In Bed with Victoria

With no cinemas for us to visit just now, the French Film Festival has an exceptional selection of quality films scheduled over three weekends in March in their fff@home season. And based on what we’ve seen so far, you’ll be on a winner whatever your viewing tastes.

Justine Triet’s In Bed With Victoria defies easy categorisation – too much drama to be a rom-com – “You’re the Queen of Drama Queens” Sam (Vincent Lacoste) tells Victoria (Virginie Efira) at one point. And yet the drama is never of such a perilous nature that you fear for the protagonists’ ability to transcend it.

Lawyer Victoria’s life is pretty messy, though. Her partner has left her and the kids, and is writing a blog where the main character is clearly a version of Victoria, portraying her as sexually promiscuous and probably corrupt. Her love life is, in fact fairly non-existent, reduced to a succession of unsuitable men from a dating site who pass through her bedroom and her life, with none worthy of a second glance.

Meanwhile, against all advice, she takes on a case defending an old friend on an attempted murder charge brought by his partner, even though they are back together. A recipe for a disaster that duly arrives.

Throughout all this, Sam, an ex-dealer whom she successfully defended in the past, has moved in to sleep on her couch, look after the children and try to bring some semblance of organisation to her life. It takes no great skill to conclude that he will turn out to be the lover that she needs at the end of the day. But this is not a film based around unexpected, jaw-dropping plot twists, this is someone doing what they can to get through life, making mistakes sometimes, but doing all they can to keep their head above water. A situation most of us can relate to, particularly in these difficult times.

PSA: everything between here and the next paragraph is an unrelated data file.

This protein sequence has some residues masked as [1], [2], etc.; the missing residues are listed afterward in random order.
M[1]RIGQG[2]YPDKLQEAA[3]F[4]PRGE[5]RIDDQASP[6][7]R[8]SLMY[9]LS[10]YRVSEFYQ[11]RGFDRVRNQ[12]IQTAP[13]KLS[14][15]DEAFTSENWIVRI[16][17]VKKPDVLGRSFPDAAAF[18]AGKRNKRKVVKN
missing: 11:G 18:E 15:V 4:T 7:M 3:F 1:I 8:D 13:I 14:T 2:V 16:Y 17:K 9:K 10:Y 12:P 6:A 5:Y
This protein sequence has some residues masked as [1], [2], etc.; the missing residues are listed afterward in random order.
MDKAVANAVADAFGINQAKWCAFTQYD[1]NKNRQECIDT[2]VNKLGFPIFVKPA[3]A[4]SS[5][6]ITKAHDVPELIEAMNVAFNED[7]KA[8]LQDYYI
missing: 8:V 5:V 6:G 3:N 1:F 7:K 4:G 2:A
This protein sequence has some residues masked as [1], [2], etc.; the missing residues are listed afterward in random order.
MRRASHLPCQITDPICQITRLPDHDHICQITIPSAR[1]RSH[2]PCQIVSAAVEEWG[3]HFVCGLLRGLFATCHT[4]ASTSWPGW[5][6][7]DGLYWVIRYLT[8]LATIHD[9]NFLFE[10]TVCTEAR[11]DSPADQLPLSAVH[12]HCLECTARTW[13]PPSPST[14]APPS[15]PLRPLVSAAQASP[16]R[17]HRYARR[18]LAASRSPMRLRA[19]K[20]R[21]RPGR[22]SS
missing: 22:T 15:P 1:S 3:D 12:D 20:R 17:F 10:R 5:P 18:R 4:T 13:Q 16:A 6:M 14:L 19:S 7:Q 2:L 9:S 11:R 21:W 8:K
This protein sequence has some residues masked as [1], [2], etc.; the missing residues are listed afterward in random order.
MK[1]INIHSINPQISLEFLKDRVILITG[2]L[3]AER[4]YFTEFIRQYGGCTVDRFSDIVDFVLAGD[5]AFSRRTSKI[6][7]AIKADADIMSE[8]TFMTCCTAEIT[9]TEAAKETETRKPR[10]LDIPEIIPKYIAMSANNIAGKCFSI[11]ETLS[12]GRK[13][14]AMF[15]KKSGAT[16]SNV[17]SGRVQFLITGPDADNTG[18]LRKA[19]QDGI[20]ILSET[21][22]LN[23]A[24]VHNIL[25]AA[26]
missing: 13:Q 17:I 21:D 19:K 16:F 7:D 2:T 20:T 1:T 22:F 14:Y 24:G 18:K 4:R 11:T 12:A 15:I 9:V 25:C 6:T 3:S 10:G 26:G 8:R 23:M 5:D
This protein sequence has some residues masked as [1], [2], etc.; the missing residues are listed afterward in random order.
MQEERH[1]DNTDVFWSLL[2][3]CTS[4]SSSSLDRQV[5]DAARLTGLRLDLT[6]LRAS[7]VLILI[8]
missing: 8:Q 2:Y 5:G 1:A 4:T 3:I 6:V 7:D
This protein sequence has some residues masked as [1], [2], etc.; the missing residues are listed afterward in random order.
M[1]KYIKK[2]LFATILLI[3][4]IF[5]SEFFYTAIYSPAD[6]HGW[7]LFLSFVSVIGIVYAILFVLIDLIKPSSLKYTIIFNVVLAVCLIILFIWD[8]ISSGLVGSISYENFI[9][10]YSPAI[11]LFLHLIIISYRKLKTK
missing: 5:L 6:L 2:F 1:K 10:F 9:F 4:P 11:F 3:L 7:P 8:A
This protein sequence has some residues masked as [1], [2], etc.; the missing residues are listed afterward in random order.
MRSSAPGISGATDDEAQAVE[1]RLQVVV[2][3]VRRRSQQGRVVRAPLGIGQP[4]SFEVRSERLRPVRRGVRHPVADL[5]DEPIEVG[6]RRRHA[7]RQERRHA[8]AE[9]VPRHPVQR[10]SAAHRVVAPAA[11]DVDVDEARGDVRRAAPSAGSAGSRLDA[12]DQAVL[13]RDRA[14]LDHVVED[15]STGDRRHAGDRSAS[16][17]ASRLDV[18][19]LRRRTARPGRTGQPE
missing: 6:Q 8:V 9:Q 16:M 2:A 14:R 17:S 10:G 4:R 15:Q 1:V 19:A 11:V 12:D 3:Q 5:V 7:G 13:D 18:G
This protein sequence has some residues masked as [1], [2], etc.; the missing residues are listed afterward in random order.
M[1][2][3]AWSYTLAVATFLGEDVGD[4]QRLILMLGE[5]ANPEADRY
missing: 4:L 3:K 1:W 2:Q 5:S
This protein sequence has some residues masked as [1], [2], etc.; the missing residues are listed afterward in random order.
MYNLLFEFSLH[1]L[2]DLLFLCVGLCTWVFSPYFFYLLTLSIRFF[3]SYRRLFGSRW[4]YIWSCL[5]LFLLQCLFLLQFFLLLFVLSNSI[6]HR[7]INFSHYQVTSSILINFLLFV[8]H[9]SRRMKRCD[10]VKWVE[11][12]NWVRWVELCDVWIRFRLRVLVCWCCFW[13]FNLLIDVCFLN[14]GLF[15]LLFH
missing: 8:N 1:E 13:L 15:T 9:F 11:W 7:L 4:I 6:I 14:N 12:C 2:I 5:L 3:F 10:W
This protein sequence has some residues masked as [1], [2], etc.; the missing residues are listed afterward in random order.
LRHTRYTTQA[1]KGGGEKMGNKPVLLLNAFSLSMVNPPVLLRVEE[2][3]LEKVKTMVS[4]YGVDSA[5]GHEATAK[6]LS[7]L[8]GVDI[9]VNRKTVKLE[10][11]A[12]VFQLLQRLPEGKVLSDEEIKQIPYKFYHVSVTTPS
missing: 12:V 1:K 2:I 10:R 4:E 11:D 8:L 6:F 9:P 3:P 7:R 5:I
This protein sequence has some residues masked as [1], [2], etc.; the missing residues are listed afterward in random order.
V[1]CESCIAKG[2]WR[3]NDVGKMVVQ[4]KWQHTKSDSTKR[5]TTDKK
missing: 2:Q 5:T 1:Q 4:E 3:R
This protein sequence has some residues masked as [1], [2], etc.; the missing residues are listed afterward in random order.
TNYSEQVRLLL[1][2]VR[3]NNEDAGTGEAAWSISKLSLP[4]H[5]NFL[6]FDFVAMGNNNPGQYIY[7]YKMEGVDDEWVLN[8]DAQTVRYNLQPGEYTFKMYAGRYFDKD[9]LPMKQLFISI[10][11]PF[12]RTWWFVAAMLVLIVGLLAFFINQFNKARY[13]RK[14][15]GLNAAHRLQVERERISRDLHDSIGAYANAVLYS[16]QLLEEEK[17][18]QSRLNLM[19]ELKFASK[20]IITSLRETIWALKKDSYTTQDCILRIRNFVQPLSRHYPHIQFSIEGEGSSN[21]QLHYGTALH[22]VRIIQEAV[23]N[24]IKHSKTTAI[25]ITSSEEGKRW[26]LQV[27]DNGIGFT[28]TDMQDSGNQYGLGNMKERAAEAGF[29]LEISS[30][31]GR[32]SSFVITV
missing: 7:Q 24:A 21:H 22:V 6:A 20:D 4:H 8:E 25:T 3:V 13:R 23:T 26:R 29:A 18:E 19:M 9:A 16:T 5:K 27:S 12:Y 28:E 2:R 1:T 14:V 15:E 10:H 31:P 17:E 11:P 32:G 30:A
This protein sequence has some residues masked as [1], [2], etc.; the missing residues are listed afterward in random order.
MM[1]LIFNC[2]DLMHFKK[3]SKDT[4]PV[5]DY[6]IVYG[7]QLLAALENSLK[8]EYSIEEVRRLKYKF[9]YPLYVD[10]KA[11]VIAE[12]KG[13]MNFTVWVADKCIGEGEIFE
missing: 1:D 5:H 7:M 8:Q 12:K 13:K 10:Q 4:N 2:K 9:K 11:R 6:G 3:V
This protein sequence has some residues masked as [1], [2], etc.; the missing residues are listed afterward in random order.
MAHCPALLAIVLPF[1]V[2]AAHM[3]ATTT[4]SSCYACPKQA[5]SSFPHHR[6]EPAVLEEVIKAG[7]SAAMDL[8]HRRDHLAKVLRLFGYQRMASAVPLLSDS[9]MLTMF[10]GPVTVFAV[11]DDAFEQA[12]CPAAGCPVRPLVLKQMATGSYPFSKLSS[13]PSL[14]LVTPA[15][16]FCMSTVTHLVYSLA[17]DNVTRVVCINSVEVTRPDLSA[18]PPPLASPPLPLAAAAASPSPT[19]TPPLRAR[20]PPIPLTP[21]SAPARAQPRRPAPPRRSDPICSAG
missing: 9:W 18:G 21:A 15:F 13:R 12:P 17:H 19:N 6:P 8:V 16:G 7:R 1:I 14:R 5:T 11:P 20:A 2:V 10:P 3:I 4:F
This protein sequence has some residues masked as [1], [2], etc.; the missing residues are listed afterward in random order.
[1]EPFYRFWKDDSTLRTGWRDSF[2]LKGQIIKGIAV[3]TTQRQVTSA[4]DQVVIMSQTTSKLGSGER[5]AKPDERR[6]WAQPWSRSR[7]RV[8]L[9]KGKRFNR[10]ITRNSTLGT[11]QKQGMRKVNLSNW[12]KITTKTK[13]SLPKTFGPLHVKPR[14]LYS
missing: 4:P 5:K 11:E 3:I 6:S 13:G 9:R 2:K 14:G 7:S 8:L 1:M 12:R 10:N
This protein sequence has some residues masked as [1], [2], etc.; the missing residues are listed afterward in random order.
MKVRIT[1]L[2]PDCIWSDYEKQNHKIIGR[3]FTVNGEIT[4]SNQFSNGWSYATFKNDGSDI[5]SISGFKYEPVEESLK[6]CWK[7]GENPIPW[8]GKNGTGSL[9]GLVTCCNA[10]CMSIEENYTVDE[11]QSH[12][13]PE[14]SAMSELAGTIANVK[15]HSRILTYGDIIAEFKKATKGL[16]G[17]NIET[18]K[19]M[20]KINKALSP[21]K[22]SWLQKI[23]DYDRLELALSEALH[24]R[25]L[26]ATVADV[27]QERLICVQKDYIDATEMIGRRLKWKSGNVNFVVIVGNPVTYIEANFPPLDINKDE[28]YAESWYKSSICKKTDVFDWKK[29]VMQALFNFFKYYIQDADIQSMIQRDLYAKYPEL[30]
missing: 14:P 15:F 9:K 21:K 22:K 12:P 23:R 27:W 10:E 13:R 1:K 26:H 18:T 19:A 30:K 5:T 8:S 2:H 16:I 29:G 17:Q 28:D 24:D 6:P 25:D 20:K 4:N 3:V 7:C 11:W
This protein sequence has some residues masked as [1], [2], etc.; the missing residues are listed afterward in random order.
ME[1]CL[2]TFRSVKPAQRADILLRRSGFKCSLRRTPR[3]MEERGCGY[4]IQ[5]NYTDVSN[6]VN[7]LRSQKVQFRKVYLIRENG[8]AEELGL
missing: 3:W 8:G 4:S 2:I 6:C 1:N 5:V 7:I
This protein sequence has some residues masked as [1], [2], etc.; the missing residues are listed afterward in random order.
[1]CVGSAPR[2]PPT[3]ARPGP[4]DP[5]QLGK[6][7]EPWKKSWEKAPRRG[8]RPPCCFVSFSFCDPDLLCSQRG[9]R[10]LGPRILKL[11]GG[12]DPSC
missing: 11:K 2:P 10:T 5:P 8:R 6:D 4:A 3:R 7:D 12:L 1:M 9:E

The real strength of the film lies in Triet’s direction, allowing Victoria to be complicated and capricious. By showing her as less than perfect – which of course we all are in real life – Victoria starts off being less than lovable but as time goes on she becomes easier and easier to warm to. A difficult part, which is exceptionally well played by Efira.

Jim Welsh

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